If Simon isn’t keen on being re-aquainted, Robyn finds it hard to send Gordo away when he turns up at the house announced. Though there is something passive aggressive about the solicitude and surprise visits, and Gordo’s face, a mask that barely registers any expression, contributes to a primal sense of unease. News that he has done two tours of duty doesn’t help either. He and his gifts of koi carp for the empty pond, fish food and window cleaner would be welcome, if only he wasn’t so creepy, so needy. The asymmetrical ‘friendship’ is hard to end, as gifts with signature red bows begin to signal an unspecified dread, and the lovely airy open home begins to feel like a type of prison.

The ultimate dark secret revealed in The Gift’s denouement would have done Michael Haneke proud. His chilling films like Funny Games and Cache strike at the heart of complacent privilege too. And there were several occasions – beside instructions to pay video tapes – when I was reminded of Rolf de Heer’s chilling Alexandra’s Project as well.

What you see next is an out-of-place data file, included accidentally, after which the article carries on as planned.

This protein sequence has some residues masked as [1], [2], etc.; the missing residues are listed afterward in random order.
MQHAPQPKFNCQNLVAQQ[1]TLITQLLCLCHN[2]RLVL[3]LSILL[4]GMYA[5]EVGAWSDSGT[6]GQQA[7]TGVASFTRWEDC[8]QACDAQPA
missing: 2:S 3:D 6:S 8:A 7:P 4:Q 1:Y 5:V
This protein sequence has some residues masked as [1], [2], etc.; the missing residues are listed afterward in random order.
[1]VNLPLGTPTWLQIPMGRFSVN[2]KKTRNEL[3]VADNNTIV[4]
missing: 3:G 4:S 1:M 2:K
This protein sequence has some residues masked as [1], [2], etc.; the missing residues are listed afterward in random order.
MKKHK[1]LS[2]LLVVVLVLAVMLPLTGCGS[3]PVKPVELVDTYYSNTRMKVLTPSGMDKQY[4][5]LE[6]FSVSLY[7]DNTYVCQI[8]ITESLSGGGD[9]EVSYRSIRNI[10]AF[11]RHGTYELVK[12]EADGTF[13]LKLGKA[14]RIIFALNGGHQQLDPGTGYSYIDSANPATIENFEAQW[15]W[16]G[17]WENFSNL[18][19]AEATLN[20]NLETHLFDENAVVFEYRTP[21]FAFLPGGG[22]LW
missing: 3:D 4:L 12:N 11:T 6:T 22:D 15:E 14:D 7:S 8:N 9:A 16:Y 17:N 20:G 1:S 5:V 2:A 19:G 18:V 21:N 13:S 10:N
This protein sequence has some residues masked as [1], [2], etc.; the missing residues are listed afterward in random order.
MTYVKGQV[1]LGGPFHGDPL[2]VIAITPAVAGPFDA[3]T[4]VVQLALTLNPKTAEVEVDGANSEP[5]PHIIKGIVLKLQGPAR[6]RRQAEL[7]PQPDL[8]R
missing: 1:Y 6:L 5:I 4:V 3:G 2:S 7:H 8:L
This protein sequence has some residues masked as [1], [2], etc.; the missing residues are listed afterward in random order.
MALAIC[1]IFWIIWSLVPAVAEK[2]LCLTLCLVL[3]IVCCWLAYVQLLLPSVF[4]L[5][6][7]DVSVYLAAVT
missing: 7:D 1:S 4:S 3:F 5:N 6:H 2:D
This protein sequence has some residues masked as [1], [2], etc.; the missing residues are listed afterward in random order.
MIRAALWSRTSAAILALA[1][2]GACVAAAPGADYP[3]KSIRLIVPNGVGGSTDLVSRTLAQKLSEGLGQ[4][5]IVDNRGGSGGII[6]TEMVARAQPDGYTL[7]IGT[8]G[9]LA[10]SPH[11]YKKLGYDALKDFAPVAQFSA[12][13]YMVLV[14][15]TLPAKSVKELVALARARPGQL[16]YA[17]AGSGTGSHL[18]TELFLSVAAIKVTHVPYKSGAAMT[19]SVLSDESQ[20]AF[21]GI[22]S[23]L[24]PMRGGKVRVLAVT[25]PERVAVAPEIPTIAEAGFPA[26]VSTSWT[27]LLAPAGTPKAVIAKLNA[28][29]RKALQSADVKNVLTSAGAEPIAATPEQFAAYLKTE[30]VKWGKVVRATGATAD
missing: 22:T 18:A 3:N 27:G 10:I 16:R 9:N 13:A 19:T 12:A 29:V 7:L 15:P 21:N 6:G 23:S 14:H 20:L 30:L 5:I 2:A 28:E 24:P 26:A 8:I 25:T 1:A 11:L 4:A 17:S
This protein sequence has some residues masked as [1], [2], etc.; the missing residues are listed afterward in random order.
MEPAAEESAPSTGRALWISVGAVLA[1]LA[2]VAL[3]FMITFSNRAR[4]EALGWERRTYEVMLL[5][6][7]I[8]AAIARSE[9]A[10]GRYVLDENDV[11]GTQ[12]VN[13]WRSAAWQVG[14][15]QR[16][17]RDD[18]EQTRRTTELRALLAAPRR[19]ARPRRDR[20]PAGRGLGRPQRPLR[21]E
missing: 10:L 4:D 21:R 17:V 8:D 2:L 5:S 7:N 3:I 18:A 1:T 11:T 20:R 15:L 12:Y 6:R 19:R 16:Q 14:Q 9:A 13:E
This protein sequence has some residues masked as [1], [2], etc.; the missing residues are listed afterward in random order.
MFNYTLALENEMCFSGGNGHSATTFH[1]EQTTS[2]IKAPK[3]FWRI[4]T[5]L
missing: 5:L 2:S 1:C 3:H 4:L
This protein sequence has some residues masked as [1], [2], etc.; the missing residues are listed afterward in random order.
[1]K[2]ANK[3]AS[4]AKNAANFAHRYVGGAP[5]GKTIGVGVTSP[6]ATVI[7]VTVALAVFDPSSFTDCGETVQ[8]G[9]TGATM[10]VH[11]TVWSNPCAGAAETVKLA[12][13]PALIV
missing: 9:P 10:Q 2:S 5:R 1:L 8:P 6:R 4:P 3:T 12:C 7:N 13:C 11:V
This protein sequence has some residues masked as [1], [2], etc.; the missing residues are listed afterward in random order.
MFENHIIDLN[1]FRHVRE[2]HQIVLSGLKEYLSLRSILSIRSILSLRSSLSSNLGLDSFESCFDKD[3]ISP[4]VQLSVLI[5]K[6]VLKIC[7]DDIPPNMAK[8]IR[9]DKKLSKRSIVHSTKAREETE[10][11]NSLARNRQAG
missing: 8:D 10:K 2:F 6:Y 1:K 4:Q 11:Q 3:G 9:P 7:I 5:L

It’s great to see multi-talented Edgerton starting out with such a strong, assured statement in America, though it’s a bit of a pity the project lost its working title along the way. The original title ‘Weirdo’ would have done more justice to the film’s sly complexity.

4 Stars

Ricki and the Flash

Review © Jane Freebury

As the mum who didn’t show up for her daughter’s wedding then arrived in time for the divorce, Ricki Randazzo (Meryl Streep) could expect children to have a few issues with her. When she comes back into their lives, they’re all grown up. Can she reach them still?

Back home in Tarzana, California, where she moonlights as lead singer with her band, she has a knack for working a crowd. The patrons at her regular gig are an appreciative lot, cheering on the mix of Springsteen, Stones and Pink. And you have got to hand it to Streep as she prowls the stage and lets rip with a dirty chuckle. She looks and sounds like she’s been strapped to a guitar all her life.